The second type of in-book links were brief definitions from Wikipedia. The reader could click on an underlined link and view a short summary of the topic. (You need to give credit to Wikipedia to use this feature – see their guidelines on their site.)

For example, one of the locations used in the novel was Belmont Shore, California. (follow the link to view the definition and the credit statement) I enclosed a brief description from Wikipedia about the location and the area around Belmont Shore to inform the reader.

The third type of in-book link was a link to a map from Google Earth which showed the location of part of the story. (Again you need to give credit to Google Earth to use this feature – see their guidelines on their site.)

For example, Call Off the Dogs is a novel about the assassination of President Kennedy. It discusses Dealey Plaza (follow the link to view an aerial map) in Dallas where the assassination took place. I captured an aerial view of the plaza and inserted building references so the reader could visualize the scene.

The fourth type of in-book link was the insertion of a picture of an object to assist the reader in the visualization of the content. A digital picture (jpg file) was quickly added to the appendix and linked so the reader could view it.

For example, one of the objects in Call Off the Dogs was a reference to a Wild Hog Trophy. (follow the link to view the digital picture)

Also, I have included extra information to help explain the in-book concept. Follow the next link to the reader reference material in Call Off the Dogs. The section in the eBook was entitled the eBook Experience Notes.

Think to the future
I am sure authors will start to render their back-list titles to add value to their writing. Although it is time consuming, the information gathering process for rendering can be incorporated in the research of your eBook.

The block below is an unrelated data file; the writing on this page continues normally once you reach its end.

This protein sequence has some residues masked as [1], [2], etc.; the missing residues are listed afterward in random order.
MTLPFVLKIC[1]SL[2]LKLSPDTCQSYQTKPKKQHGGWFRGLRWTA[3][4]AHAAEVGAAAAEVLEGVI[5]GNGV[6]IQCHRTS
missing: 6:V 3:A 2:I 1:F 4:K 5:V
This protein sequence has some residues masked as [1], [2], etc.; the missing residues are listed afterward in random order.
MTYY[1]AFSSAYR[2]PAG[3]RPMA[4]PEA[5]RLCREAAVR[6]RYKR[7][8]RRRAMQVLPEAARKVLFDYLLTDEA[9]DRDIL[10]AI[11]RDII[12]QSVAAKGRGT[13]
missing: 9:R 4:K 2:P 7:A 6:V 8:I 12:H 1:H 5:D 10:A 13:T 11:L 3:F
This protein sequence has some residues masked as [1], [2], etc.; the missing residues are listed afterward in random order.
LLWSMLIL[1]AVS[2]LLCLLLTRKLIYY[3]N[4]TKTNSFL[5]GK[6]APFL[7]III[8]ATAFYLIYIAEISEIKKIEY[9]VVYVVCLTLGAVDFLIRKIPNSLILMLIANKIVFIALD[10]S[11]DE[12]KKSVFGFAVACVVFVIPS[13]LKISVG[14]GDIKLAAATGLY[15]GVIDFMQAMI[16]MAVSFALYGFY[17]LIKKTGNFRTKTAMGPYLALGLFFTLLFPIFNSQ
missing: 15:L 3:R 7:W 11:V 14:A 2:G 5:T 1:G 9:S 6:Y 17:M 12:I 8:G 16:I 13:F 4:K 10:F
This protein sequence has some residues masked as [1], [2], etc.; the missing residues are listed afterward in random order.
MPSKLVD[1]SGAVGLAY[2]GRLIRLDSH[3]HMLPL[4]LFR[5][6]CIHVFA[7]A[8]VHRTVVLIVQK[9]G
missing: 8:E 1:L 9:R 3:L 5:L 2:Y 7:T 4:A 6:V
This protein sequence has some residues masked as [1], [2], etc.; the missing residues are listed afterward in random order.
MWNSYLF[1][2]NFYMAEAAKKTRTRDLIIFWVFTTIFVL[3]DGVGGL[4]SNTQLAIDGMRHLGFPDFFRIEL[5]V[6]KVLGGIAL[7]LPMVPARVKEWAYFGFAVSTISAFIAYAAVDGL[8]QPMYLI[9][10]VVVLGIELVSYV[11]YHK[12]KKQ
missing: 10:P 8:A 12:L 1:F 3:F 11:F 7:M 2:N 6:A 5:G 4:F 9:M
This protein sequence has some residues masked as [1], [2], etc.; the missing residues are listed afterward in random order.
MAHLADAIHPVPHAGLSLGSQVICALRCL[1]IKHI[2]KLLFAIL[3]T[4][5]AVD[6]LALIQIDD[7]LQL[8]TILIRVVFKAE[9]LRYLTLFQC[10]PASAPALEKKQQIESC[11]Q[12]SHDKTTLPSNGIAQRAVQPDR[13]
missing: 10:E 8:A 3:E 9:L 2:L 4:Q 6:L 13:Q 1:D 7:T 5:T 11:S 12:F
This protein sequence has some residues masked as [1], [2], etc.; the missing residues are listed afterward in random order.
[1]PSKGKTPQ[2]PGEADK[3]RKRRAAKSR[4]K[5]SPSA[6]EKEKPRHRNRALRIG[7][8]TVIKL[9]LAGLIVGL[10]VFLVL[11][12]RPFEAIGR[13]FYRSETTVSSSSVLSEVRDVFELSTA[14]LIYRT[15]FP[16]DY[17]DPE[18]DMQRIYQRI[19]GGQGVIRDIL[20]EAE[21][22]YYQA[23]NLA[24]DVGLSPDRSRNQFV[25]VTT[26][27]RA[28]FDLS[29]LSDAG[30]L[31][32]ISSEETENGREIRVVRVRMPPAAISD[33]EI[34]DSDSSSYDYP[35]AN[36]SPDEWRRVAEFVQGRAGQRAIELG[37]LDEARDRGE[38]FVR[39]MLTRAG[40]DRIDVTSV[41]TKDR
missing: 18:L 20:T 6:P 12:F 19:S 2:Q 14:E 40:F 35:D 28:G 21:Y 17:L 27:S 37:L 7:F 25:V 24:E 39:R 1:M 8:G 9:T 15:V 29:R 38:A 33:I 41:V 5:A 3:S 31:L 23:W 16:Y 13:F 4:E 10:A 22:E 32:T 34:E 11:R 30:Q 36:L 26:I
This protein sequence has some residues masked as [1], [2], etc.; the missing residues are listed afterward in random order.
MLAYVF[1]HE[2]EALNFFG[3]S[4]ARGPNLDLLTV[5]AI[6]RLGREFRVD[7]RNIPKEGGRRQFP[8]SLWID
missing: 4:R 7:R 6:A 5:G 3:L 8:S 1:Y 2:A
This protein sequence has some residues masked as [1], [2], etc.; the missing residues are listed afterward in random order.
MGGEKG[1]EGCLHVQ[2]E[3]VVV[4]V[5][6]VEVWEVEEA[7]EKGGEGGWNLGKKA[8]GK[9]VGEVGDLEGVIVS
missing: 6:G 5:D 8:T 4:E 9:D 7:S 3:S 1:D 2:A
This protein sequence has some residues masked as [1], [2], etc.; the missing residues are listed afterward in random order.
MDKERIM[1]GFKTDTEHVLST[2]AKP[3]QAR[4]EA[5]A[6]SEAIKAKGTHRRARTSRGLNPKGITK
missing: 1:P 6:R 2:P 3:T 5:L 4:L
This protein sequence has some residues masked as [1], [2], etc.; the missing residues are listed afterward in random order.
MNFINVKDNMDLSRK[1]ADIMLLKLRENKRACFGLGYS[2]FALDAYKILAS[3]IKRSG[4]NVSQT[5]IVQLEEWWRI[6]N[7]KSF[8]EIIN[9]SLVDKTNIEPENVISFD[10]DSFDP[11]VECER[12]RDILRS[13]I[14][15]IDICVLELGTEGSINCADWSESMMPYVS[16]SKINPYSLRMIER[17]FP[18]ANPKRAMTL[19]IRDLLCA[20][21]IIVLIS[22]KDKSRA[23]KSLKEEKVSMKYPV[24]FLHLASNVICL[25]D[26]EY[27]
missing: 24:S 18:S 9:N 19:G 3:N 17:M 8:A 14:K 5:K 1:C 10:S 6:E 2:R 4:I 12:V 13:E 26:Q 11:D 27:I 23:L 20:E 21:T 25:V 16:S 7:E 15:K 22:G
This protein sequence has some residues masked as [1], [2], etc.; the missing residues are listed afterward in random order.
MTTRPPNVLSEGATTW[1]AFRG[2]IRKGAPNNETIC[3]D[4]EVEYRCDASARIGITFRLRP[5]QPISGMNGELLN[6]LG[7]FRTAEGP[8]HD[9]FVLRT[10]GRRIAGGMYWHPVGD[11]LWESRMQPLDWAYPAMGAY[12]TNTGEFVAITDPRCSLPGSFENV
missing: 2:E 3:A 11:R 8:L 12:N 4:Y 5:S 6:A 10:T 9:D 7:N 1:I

I wrote Call Off the Dogs in MS-Word and put my research notes at the back of the document. When I was done with my first draft, I started adding bookmarks to the important items. That made the in-book link part of the rendering easy.

Enhanced eBooks are coming. We are starting to see them appear in selected books on the iPad. They include maps, graphs, pictures and video and author information is expanded to give the reader an insight into the author’s thinking process.

As other e-reader devices come up to speed with their software and hardware, enhanced eBooks will one day be commonplace.

eBook Rendering is coming
But for now, rendering the standard eBook would greatly improve the eBook experience. The eBook author is the key. Remember you are in the creativity business. Rendering is an opportunity to set you apart from the traditional author.

I encourage comments and feedback on this. I believe this is an important concept.

Book Information
Call Off The Dogs
By: James Moushon
Published By: November 2010
ISBN: 978-1-4507-4529-1 ASIN:B004AYCTI8
Available at Amazon in eBook Format
Genre: Fiction, Alternative History

To contact me directly, email: jrm@hbspub.com

About James Moushon

Avatar of James Moushon
I am a published writer in the electronic document field. Starting over 15 years ago, I helped lead the startup of the electronic forms industry in the creation, conversion and usage of electronic forms by supplying that industry with a continuing source of published literature, software products and training seminars. I worked with over 200 companies and organizations like the IRS, Commerce Clearing House, Nutrilite, UPS, MGM, Sony International and Royal Paper Box with their conversion from paper forms to electronic forms. In 2003 I changed my focus to ebooks and their development. I commented in a recent interview: “The start of the ebook industry as a major publishing method in many ways parallels the start of the acceptance of electronic forms by businesses in the mid 1990’s. Back then major companies controlled the process but with the advent of inexpensive technology (laser printers), the ease of entry and the development of software to drive these devices, the electronic forms industry was formed. Today the ebook reader and new software are driving the startup of the ebook industry.”